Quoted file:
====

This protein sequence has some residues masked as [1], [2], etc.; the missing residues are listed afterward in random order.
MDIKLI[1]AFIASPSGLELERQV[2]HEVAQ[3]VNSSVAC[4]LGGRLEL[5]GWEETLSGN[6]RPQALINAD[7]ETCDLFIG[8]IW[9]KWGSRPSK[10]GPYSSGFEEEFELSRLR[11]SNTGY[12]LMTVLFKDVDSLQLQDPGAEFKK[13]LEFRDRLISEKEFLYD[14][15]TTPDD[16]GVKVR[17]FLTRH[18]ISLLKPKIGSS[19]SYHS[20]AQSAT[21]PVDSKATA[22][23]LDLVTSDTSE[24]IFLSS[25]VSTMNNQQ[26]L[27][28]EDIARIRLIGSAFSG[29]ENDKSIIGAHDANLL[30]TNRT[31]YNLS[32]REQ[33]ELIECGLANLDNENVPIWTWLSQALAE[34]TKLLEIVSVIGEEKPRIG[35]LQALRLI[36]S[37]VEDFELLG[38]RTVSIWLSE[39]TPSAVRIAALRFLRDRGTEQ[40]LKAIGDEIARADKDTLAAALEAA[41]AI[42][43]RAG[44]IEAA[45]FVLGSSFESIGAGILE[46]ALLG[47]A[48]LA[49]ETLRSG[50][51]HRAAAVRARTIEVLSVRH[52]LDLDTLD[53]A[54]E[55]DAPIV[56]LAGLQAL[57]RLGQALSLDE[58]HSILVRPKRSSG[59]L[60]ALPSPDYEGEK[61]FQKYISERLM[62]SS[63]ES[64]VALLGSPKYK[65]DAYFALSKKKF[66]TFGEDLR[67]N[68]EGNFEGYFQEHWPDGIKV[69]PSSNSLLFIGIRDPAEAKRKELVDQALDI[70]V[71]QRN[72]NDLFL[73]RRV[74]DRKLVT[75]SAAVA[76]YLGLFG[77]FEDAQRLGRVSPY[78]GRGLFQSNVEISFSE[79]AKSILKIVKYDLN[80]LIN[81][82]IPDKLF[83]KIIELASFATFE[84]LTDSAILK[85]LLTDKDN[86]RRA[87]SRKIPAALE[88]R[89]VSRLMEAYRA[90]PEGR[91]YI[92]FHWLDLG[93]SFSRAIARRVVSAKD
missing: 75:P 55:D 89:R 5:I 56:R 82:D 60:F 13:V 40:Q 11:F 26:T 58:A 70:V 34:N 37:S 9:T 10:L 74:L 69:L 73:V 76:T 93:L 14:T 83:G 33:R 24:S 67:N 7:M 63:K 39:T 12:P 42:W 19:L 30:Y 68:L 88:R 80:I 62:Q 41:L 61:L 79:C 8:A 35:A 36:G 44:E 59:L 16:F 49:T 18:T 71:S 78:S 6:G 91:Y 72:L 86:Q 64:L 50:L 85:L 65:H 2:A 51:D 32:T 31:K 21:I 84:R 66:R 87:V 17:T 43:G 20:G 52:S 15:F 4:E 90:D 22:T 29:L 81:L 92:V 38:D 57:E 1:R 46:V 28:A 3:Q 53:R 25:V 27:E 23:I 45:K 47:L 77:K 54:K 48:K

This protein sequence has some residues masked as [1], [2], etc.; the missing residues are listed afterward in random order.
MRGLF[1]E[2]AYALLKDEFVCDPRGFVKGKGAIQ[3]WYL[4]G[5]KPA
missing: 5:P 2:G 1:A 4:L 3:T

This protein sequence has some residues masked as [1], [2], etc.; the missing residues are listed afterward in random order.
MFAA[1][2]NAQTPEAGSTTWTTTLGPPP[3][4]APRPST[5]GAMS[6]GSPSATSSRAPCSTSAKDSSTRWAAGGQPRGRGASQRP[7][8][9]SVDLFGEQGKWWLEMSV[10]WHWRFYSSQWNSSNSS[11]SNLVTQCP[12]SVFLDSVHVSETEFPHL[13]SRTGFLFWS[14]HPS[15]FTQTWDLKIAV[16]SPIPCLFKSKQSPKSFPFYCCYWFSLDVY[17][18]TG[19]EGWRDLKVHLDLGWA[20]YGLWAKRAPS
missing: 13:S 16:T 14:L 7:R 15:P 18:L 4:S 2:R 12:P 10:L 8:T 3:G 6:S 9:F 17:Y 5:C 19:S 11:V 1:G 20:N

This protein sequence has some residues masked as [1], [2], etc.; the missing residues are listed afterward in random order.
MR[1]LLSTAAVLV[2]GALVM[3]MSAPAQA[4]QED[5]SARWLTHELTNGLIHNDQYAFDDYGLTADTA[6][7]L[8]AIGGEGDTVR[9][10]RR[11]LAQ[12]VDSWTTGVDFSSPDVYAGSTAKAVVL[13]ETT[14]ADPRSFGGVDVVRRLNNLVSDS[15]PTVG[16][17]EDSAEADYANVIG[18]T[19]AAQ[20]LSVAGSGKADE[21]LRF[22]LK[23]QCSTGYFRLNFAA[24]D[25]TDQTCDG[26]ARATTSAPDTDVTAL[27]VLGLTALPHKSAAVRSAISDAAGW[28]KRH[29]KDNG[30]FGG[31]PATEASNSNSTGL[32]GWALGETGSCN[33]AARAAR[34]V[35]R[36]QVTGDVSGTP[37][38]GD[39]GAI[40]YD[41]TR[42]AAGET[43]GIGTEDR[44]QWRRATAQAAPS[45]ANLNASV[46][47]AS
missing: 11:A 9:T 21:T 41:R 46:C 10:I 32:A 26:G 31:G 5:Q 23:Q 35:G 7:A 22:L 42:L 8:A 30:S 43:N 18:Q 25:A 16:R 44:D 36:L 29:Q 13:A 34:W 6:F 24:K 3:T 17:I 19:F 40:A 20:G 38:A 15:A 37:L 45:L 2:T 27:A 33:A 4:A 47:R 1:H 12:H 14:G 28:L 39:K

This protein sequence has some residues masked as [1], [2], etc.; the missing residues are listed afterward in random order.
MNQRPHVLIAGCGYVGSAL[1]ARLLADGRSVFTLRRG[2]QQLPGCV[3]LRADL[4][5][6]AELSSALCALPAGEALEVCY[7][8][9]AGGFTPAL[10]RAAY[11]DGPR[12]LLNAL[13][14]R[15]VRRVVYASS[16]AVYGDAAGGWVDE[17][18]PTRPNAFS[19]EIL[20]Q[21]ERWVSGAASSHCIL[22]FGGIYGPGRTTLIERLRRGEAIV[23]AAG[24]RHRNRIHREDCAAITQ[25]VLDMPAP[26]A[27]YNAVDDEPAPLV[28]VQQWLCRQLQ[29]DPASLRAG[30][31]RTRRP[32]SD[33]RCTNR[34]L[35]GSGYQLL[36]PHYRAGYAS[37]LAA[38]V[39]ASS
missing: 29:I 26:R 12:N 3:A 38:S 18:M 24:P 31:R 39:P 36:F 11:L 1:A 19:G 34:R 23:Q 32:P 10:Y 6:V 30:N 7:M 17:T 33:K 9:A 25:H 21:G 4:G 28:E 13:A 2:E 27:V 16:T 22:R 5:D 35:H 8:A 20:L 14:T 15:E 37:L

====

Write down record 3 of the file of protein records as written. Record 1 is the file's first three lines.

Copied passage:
This protein sequence has some residues masked as [1], [2], etc.; the missing residues are listed afterward in random order.
MFAA[1][2]NAQTPEAGSTTWTTTLGPPP[3][4]APRPST[5]GAMS[6]GSPSATSSRAPCSTSAKDSSTRWAAGGQPRGRGASQRP[7][8][9]SVDLFGEQGKWWLEMSV[10]WHWRFYSSQWNSSNSS[11]SNLVTQCP[12]SVFLDSVHVSETEFPHL[13]SRTGFLFWS[14]HPS[15]FTQTWDLKIAV[16]SPIPCLFKSKQSPKSFPFYCCYWFSLDVY[17][18]TG[19]EGWRDLKVHLDLGWA[20]YGLWAKRAPS
missing: 13:S 16:T 14:L 7:R 15:P 18:L 4:S 2:R 12:P 10:L 8:T 3:G 6:S 9:F 17:Y 5:C 19:S 11:V 1:G 20:N